The development of organic chemistry in the 19th century introduced many new chemical compounds and the means to determine their molecular structures. Early organic chemists tasted many of their products, either intentionally (as a means of characterization) or accidentally (due to poor laboratory hygiene). One of the first attempts to draw systematic correlations between molecules' structures and their tastes was made by a German chemist, Georg Cohn, in 1914. He advanced the hypothesis that in order to evoke a certain taste, a molecule must contain some structural motif (called a sapophore) that produced that taste. With regard to sweetness, he noted that molecules containing multiple hydroxyl groups and those containing chlorine atoms are often sweet, and that among a series of structurally similar compounds, those with smaller molecular weights were often sweeter than the larger compounds.
In 1919, Oertly and Myers proposed a more elaborate theory based on a then-current theory of color in synthetic dyes. They hypothesized that in order to be sweet, a compound must contain one each of two classes of structural motif, a glucophore and an auxogluc. Based on those compounds known to be sweet at the time, they proposed a list of six candidate glucophores and nine auxoglucs.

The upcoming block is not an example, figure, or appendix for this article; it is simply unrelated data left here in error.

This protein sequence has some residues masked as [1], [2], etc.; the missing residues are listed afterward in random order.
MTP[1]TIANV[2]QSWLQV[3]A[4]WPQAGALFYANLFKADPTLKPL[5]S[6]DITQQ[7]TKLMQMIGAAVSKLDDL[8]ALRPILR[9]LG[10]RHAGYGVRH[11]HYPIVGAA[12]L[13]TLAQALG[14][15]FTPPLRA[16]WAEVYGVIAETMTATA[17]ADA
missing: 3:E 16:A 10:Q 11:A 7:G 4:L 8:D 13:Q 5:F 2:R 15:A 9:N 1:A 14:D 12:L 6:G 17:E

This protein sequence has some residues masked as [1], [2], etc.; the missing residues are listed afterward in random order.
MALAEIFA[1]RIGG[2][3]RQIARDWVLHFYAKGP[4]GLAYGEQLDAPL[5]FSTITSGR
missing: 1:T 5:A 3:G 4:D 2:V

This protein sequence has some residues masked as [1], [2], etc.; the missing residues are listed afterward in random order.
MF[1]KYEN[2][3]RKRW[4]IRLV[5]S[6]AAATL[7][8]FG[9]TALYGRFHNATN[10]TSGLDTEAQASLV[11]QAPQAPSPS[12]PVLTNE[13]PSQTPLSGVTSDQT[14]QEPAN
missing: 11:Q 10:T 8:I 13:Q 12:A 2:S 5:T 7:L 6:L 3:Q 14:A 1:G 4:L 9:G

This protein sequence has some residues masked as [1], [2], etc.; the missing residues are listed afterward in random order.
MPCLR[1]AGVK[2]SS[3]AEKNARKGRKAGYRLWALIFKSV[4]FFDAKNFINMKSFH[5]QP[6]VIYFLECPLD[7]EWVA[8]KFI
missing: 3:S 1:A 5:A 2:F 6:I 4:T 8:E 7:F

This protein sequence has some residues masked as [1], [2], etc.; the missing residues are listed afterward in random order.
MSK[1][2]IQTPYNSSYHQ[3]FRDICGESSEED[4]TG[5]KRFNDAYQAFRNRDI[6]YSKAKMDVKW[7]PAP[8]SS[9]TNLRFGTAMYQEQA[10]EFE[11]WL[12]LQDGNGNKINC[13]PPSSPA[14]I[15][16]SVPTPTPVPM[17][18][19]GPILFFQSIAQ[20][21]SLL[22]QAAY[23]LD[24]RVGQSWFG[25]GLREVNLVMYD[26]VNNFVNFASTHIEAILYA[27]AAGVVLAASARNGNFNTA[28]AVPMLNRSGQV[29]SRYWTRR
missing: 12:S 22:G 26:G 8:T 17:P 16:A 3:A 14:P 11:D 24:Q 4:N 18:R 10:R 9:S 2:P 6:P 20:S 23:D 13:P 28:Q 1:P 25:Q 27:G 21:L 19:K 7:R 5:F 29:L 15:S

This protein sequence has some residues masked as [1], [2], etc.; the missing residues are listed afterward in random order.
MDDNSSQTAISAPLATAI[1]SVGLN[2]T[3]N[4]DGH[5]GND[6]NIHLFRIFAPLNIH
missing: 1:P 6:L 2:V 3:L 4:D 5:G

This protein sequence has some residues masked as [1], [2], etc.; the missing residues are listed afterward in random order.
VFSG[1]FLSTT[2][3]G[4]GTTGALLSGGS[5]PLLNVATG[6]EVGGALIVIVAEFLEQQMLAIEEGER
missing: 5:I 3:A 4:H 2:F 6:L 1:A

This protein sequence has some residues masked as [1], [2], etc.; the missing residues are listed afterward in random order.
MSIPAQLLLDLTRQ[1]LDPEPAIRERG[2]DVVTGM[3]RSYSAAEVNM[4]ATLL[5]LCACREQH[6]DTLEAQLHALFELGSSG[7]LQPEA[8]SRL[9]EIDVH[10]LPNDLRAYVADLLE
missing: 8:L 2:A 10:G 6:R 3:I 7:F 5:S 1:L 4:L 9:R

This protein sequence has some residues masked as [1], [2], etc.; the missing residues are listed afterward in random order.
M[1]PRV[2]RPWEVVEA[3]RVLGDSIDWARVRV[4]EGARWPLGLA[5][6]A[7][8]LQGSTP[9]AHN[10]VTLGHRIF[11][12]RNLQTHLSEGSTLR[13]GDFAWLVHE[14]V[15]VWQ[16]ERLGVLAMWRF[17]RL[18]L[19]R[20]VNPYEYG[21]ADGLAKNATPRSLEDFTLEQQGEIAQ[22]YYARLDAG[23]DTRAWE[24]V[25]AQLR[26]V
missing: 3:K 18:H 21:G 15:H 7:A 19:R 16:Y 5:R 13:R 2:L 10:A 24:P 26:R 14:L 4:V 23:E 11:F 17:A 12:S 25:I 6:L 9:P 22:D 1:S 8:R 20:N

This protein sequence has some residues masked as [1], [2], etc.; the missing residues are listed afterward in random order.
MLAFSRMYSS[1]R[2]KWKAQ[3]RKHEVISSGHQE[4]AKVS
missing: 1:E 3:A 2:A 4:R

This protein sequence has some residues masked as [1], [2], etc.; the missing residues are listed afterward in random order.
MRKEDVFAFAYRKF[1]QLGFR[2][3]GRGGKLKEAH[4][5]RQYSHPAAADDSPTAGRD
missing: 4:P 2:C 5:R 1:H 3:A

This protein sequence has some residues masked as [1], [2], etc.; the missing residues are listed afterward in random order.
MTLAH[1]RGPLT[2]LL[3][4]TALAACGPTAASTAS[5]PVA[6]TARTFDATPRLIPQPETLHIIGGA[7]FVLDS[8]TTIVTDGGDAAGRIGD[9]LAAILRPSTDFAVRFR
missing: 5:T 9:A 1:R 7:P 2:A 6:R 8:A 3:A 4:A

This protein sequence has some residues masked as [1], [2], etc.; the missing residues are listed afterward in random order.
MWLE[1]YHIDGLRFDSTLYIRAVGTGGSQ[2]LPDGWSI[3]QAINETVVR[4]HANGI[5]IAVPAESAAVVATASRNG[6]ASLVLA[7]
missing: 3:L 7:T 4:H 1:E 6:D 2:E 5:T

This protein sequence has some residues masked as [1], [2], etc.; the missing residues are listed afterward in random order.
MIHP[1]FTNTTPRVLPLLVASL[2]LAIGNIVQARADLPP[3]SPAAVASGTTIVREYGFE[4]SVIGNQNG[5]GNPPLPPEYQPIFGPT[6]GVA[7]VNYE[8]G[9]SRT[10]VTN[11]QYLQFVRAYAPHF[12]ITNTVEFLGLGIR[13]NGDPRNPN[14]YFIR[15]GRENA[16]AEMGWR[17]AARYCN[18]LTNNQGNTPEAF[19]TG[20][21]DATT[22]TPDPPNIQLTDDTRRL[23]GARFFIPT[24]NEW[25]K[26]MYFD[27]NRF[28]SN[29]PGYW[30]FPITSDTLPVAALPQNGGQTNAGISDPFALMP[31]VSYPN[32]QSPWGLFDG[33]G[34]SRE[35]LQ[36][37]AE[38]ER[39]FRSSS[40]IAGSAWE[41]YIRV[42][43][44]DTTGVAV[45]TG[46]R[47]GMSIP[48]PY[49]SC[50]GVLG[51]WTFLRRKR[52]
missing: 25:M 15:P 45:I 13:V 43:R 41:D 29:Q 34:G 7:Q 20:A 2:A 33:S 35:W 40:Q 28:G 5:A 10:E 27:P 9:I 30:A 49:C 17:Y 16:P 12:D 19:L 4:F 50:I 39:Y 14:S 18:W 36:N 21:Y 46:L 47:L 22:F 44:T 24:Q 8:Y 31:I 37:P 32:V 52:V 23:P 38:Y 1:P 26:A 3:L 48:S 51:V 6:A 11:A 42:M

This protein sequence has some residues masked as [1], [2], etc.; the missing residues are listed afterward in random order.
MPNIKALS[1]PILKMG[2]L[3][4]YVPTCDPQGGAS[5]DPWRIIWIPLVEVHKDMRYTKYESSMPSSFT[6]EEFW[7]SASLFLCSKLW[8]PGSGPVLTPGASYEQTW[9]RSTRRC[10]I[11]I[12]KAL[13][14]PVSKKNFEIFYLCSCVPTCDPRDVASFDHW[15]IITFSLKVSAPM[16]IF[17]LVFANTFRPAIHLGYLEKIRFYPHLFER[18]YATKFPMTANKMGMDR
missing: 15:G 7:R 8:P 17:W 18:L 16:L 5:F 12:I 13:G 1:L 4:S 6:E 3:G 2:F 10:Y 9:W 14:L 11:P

From these beginnings in the early 20th century, the theory of sweetness enjoyed little further academic attention until 1963, when Robert Shallenberger and Terry Acree proposed the AH-B theory of sweetness. Simply put, they proposed that in order to be sweet, a compound must contain a hydrogen bond donor (AH) and a Lewis base (B) separated by about 0.3 nanometres. According to this theory, the AH-B unit of a sweetener binds with a corresponding AH-B unit on the biological sweetness receptor to produce the sensation of sweetness.